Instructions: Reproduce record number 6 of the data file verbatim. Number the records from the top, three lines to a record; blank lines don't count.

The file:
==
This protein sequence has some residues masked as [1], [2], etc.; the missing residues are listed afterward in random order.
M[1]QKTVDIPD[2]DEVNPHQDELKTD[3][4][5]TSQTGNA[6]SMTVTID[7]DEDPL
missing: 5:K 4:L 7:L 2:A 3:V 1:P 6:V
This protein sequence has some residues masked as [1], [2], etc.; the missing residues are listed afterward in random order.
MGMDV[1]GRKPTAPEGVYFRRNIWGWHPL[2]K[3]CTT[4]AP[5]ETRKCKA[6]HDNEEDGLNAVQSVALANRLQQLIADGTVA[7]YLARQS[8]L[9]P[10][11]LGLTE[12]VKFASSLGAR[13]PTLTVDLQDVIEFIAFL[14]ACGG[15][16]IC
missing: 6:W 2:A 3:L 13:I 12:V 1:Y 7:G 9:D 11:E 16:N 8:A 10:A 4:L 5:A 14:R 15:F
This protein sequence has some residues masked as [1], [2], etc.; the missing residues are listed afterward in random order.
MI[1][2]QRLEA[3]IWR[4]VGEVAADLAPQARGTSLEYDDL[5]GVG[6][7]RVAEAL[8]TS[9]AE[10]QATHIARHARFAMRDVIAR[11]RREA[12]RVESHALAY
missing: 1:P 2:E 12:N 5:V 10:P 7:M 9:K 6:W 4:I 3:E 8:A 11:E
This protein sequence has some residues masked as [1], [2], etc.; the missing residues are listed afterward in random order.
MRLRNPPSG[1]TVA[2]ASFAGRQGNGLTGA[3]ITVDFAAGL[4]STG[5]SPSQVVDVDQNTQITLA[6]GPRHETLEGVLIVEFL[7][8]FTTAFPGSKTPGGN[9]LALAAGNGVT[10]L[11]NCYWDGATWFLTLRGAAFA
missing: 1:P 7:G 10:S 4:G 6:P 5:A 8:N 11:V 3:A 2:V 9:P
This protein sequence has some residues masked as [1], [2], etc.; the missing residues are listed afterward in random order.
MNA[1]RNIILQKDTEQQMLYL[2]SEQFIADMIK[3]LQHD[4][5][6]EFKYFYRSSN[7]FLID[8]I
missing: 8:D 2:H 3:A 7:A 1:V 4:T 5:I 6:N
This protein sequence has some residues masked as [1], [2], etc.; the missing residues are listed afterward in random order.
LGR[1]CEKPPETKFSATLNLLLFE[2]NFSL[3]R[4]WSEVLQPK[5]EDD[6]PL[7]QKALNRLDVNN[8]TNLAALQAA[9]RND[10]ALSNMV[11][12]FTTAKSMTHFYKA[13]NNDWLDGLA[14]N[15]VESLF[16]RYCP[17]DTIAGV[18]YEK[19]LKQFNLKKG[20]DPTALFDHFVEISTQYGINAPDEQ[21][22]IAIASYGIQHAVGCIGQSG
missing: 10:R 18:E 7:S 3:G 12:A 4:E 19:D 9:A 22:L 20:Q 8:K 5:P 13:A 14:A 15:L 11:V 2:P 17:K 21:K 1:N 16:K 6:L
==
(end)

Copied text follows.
This protein sequence has some residues masked as [1], [2], etc.; the missing residues are listed afterward in random order.
LGR[1]CEKPPETKFSATLNLLLFE[2]NFSL[3]R[4]WSEVLQPK[5]EDD[6]PL[7]QKALNRLDVNN[8]TNLAALQAA[9]RND[10]ALSNMV[11][12]FTTAKSMTHFYKA[13]NNDWLDGLA[14]N[15]VESLF[16]RYCP[17]DTIAGV[18]YEK[19]LKQFNLKKG[20]DPTALFDHFVEISTQYGINAPDEQ[21][22]IAIASYGIQHAVGCIGQSG
missing: 10:R 18:E 7:S 3:G 12:A 4:E 19:D 9:A 22:L 20:Q 8:K 5:P 13:A 14:A 15:L 11:V 2:P 17:K 21:K 1:N 16:K 6:L